The results of our study suggest that patterns and predictors of CAM use by primary care patients vary with the type of therapy used. It is important to realize that all CAM therapies are not alike. Self-care–based therapies are more likely to be used by patients who are well educated, while traditional folk remedies are more likely to be used by Hispanic immigrants with low levels of education. Practitioner-based therapies are more likely to be used by patients with musculoskeletal disorders. Family physicians should keep these distinctions in mind when evaluating the likelihood of CAM use by a particular patient and potential implications for primary care delivery.
Our study was funded by a grant from the California Academy of Family Physicians.
National Center for Complementary and Alternative Medicine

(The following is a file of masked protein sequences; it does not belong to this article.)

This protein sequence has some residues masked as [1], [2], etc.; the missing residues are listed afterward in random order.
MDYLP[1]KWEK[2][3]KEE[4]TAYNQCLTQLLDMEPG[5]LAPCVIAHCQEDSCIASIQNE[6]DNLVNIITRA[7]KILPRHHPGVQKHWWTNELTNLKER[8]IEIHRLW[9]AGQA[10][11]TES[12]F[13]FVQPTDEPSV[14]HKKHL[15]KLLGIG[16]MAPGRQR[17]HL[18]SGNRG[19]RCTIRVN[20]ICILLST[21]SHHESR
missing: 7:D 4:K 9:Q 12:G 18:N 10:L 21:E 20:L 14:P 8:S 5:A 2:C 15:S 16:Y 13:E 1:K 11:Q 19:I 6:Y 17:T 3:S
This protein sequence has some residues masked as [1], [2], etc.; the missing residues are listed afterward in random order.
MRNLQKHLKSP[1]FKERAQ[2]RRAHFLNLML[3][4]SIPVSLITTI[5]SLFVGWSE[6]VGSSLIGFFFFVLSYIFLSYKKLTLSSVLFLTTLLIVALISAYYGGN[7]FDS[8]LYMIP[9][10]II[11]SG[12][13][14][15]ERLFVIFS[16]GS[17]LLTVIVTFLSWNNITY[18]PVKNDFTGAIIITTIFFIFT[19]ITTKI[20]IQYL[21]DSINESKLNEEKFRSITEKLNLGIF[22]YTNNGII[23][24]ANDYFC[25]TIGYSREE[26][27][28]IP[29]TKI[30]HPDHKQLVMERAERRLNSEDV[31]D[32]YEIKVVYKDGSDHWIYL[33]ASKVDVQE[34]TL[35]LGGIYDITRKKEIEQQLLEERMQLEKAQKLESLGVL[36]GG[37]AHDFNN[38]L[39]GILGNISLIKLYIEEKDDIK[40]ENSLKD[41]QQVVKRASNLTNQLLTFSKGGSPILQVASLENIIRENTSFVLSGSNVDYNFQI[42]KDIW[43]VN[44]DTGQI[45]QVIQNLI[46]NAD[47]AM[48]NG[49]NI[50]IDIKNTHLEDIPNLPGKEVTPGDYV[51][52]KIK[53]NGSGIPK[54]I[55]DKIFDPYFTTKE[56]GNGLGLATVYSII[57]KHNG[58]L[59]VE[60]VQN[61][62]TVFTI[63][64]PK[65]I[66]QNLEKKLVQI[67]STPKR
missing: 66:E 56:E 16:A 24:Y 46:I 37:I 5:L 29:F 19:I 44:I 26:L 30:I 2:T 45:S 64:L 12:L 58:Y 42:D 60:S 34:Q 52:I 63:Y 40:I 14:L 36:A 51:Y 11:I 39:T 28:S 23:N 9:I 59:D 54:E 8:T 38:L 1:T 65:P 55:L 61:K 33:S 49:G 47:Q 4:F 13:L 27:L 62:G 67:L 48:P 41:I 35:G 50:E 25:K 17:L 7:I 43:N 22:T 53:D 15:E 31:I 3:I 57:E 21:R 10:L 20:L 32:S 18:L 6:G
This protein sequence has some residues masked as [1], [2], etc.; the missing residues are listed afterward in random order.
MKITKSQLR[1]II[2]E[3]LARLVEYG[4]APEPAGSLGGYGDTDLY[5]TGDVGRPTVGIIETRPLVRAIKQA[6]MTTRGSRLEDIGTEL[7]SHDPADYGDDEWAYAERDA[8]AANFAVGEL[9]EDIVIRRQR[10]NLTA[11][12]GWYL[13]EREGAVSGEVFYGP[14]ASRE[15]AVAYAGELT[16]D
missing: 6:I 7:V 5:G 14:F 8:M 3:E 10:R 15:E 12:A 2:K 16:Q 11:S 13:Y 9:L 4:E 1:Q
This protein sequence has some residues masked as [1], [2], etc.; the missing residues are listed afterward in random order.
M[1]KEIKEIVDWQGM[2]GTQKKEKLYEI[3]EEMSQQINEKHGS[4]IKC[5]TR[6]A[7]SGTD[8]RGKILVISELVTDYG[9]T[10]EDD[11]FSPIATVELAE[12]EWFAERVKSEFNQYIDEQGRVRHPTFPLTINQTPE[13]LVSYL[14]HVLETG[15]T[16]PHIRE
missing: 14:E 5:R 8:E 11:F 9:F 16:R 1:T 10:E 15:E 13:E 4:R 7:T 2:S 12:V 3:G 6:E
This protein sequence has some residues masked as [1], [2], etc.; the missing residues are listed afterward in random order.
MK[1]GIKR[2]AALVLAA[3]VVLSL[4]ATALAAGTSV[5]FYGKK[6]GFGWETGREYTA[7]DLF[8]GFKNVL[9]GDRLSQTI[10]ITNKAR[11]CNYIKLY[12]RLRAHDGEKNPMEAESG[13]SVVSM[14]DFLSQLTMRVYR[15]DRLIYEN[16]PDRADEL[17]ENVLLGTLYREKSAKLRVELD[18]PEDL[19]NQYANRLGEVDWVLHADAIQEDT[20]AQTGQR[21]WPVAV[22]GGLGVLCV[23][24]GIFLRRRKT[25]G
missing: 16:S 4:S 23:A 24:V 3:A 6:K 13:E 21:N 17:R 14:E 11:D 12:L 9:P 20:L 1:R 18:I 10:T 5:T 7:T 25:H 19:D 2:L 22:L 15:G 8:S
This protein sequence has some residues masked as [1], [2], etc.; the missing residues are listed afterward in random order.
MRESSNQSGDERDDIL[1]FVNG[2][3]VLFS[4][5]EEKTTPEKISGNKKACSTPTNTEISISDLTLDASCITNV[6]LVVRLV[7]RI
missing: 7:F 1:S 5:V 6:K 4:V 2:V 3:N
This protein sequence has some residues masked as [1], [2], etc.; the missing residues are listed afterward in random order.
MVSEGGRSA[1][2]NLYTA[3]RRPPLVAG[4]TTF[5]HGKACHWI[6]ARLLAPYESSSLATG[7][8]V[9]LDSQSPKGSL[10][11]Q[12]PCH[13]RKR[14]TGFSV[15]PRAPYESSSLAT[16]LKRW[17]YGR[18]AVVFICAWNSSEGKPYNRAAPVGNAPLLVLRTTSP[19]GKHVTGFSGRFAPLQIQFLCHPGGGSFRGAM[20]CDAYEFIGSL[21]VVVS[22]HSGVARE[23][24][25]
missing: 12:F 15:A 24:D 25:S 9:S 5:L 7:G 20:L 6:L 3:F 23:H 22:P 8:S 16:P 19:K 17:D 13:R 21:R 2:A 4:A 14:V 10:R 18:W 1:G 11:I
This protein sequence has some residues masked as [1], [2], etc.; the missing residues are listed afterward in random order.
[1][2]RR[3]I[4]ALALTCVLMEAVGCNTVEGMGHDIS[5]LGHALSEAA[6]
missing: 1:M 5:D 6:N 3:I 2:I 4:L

A branch of the National Institutes of Health that conducts and supports basic and applied research and training and disseminates information on complementary and alternative medicine to physicians and the public. www.nccam.nih.gov
Whole Health MD
Information on combining alternative medicine, supplements, vitamins, herbs, and nutrition with conventional medicine. www.wholehealth.com
Resources for books, reports, and practitioner searches serving various categories in alternative medicine therapies. www.alternativedr.com
Alternative and Complementary Medicine Center-provides in-depth information about a range of therapies, as well as discussion forums, conference listings, and other resources. www.healthy.net/clinic/therapy/altmedcolumn